The Legislature of Kansas, on the 9th of January, 1864, passed an act accepting the grant, and designated the Leavenworth, Lawrence & Galveston Railroad Company to build the road from Leavenworth to the southern line of the State, and to receive the grant of land upon the prescribed terms and conditions. Its authorized route passed through the Osage lands whereof mention is made in the first article of the treaty of 1865, and a map of the definite location of the road was filed in the General Land Office, January 2, 1868. The Commissioners of the General Land Office, by letter bearing date January 21, 1868, directed the Register and Receiver of the proper office to withdraw from sale the odd numbered sections within ten miles of the line of the road.

The fourth section of the law making appropriations for the Indian Department, approved March 3, 1863, is as follows:

"That the President of the United States be, and is hereby authorized to enter into treaties with the several tribes of Indians, respectively, now residing in the State of Kansas, for the extinction of their titles to lands held in common within said State, and for the removal of such Indians of said tribes as hold their lands in common to suitable localities elsewhere within the territorial limits of the United States, and outside the limits of any State."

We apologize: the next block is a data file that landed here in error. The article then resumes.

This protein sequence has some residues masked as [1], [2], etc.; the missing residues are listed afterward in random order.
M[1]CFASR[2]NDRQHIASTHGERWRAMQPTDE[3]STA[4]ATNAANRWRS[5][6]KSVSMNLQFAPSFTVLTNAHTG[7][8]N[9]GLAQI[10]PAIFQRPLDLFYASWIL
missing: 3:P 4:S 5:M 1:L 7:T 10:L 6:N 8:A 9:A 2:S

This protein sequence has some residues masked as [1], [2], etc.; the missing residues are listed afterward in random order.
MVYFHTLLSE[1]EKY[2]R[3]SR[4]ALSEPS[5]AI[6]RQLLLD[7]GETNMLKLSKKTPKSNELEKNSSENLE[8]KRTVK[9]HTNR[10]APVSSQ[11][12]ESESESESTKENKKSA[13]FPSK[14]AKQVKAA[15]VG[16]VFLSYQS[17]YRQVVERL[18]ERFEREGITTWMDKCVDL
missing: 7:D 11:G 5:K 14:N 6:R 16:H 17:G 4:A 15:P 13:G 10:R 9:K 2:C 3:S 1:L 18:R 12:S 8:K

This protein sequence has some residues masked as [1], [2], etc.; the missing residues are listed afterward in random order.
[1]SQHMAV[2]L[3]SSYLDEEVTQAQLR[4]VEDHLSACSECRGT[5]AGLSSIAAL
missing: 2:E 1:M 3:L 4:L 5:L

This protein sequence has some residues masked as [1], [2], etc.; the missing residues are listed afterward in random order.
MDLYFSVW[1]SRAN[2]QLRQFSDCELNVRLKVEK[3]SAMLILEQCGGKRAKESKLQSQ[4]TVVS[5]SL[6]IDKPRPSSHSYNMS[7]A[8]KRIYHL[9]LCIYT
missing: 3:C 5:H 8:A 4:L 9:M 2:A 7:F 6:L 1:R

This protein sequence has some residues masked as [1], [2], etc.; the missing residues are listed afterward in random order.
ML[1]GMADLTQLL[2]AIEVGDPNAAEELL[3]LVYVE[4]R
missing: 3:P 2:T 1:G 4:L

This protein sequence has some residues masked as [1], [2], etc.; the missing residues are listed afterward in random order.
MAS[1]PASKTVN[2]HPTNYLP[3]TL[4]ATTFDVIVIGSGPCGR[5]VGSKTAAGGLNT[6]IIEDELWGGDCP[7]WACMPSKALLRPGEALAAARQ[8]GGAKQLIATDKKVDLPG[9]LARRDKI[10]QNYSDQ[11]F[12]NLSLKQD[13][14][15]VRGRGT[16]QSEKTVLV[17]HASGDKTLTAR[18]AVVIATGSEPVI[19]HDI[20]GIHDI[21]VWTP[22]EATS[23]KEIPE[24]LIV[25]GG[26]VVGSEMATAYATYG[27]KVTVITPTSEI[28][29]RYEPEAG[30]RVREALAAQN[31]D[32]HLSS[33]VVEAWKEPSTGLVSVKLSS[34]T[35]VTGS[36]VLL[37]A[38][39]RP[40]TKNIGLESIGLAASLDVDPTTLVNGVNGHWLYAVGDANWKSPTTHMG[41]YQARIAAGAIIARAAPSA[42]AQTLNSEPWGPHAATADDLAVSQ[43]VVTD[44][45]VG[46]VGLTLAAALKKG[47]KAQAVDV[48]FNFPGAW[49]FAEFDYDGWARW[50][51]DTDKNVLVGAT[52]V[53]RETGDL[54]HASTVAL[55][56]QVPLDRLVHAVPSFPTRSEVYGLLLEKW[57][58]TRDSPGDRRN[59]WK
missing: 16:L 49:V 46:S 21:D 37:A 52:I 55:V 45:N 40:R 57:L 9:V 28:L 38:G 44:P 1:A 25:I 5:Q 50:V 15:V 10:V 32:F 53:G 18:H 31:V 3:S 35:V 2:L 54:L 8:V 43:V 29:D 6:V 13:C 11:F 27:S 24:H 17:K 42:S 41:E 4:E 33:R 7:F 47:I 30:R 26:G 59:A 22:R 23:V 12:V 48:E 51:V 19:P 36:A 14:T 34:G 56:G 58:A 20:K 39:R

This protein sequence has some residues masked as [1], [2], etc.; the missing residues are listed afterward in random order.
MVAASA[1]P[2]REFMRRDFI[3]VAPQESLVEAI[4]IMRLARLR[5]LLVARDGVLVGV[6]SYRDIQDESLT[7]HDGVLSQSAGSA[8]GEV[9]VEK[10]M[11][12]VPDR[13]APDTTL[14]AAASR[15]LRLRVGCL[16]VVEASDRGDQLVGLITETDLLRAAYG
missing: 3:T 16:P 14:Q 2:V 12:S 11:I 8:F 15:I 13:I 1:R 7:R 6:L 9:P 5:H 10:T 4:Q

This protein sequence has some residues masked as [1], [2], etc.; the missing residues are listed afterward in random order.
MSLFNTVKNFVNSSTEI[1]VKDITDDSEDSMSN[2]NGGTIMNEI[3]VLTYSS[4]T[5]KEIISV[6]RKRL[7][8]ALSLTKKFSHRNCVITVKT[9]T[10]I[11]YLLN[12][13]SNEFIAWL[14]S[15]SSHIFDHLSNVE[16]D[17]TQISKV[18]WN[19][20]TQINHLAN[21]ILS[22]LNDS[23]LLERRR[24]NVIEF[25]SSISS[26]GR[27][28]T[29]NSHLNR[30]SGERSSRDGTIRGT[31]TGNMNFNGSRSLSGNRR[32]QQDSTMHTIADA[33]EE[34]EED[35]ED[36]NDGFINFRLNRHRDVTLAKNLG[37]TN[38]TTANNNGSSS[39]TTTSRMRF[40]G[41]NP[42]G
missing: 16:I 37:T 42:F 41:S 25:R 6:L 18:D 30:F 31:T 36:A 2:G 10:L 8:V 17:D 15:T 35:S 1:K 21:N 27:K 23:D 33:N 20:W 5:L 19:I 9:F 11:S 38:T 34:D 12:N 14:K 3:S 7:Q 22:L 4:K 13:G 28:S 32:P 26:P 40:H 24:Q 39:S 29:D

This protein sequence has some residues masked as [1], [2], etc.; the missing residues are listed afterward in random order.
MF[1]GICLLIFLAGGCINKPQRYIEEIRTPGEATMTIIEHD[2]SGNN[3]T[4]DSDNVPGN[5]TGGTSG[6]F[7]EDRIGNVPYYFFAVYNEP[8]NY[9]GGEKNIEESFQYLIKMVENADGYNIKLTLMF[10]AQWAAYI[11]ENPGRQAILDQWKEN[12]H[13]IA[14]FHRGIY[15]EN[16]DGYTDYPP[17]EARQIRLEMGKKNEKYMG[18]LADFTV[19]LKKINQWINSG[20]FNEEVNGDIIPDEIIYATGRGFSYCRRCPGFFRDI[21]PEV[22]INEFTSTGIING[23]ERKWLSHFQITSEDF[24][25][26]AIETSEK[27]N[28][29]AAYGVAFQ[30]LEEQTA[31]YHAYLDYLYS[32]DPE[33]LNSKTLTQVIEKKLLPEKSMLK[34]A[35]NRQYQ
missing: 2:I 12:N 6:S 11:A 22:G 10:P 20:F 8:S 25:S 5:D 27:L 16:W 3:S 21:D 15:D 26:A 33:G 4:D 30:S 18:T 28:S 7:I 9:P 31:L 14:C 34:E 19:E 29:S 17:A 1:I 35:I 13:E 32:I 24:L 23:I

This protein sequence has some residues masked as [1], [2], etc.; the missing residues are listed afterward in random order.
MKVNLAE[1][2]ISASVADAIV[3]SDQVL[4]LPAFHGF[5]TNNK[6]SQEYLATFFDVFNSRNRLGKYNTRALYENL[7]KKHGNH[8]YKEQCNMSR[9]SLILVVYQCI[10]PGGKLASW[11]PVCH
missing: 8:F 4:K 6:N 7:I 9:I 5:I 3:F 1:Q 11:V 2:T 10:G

The treaty with the Great and Little Osage tribes of Indians of June 2, 1825, contains the following provision:

ARTICLE II. Within the limits of the county above ceded and relinquished, there shall be reserved to and for the Great and Little Osage tribe or nation aforesaid, so long as they may choose to occupy the same, the following described tract of land.

The land embraces, with other tracts, that mentioned in the first article of a treaty with these Indians, which was concluded September 29, 1865. That article is as follows:

The tribe of the Great and Little Osage Indians, having now more lands than are necessary for their occupancy, and all payments from the Government to them under former treaties having ceased, leaving them greatly impoverished, and being desirous of improving their condition by disposing of their surplus lands, do hereby grant and sell to the United States the lands contained within the following boundaries.
*  *  *  *  *